The idea brought about two cases of education types as andragogy and pedagogy. The Synonym andragogy here means adult education while pedagogy refers to child education. The pedagogy was further divided into adult education characteristics as illustrated below (Illeris & Jarvis, 2007).
Self-concept, a case in which as an individual grows, he/she ceases from being a dependant subject to an independent state. This brings out a necessity to be viewed by others as a personal redirect.
A person in the process of maturity banks past and present experiences that serve as a base for learning either from the mistakes done or the achievements realizes. Just as an individual gets tied up, Social roles tend to extend based on the willingness to learn as one matures. During maturity, the learning perspective shifts from postponements to instant and from subject to topical or problem-centered. As an individual matures, he/she is internally motivated to learn without being pestered hence self-drive (Knowles, Holton & Swanson, 1998).
However, Knowles’s understanding of andragogy has proved to be an attempt to put up a comprehensive model about adult learning, that revolves around the discussed adult learners’ characteristics (Merriam & Caffarella, 1991) as well as narrowing the ideas on how and what the adults learn.
More so, there still exists a weakness as he dwells much on the relationships sampled from the humanistic topic of clinical psychology as it puts in the qualities of good facilitation hence contradicting the scientific and the behavioral traditions in this model.
Lastly, although he had some great insights that were not thoroughly analyzed, he is not clear enough whether this is a theory or mere assumptions about the two classes of learning because it only describes then guidelines meant for the practice instead of stipulating a conceptual framework, a propensity to list characteristics of a phenomenon without interrogating the literature of the arena as it appears in the case study, of andragogy or looking through the better view of a coherent model. (Javis,1987)
However Malcolm Knowles had some important insights, but because they are not disturbed by thorough analysis, they served as a blockage to fortune – they could be taken up in a historical or theoretical way thus needing a polish up to bring out the need for the adult education.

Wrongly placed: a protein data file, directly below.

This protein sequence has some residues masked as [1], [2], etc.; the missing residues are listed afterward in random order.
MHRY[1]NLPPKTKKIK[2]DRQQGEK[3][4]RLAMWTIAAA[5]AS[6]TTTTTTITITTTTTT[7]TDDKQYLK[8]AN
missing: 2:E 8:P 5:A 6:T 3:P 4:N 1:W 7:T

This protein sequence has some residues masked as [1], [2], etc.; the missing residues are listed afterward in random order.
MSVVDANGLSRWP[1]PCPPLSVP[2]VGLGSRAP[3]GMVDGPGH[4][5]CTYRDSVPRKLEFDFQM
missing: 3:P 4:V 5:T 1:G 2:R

A brief comparison of the assumptions regarding andragogy and pedagogy by Knowles (Jarvis, 1987a)
|The learner||Dependent. The teacher directs what, how, when a subject is learned and the tests that have been learned.||Geared towards independence. |
Self-directing. The teacher oversees and nurtures this movement.
|Learner’s experience||Of little value. Therefore coaching methods are informative||A better resource for learning.The teaching techniques include discussion and problem-solving|
|Readiness for scholarship||A group learns according to society expectations.So the curriculum is standard.||People learn according to their needs,learning programs revolve around life application.|
|Type of orientation learning||Acquisition of key content.The curriculum is split into subjects.||Learning experiences are based in the order of experiences, due to the centered performance in their learning|
Knowles, M. S. (1970). The current Practice of Elderly Education. Andragogy versus pedagogy. Englewood Cliffs: Prentice Hall/Cambridge.
Maslow, A. H. (1970). Incentive and Personality. NY: Harper and Row.
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Merriam, S. B. & Caffarella. R. S. (1991). Knowledge in old age A comprehensive guide. San Francisco: Jossey-Bass.
Jarvis, P. (1987a). ‘Malcolm Knowles’ in P. Jarvis (edition.). Twentieth Century Thinkers in Elderly Education. London: Croom Helm.
Merriam, S. B., Caffarella, R. S., & Baumgartner, L. M. (2007). Learning in adulthood:
A comprehensive guide (3rd ed.). San Francisco: Jossey-Bass.
Illeris, M. & Jarvis. (2007). Chapter 11, “Traditional Learning Theories”, pp. 275–297.
Illeris, McClusky and Jarvis, (2007), Chapter 4, “Knowles’ Andragogy and Models of Adult Learning”, pp. 83–104.
Knowles, M. S., Holton, E. G., & Swanson, R. A. (1998). The adult learner: The definitive classic in adult education and human resources development. Houston, TX: Gulf Publishing Company.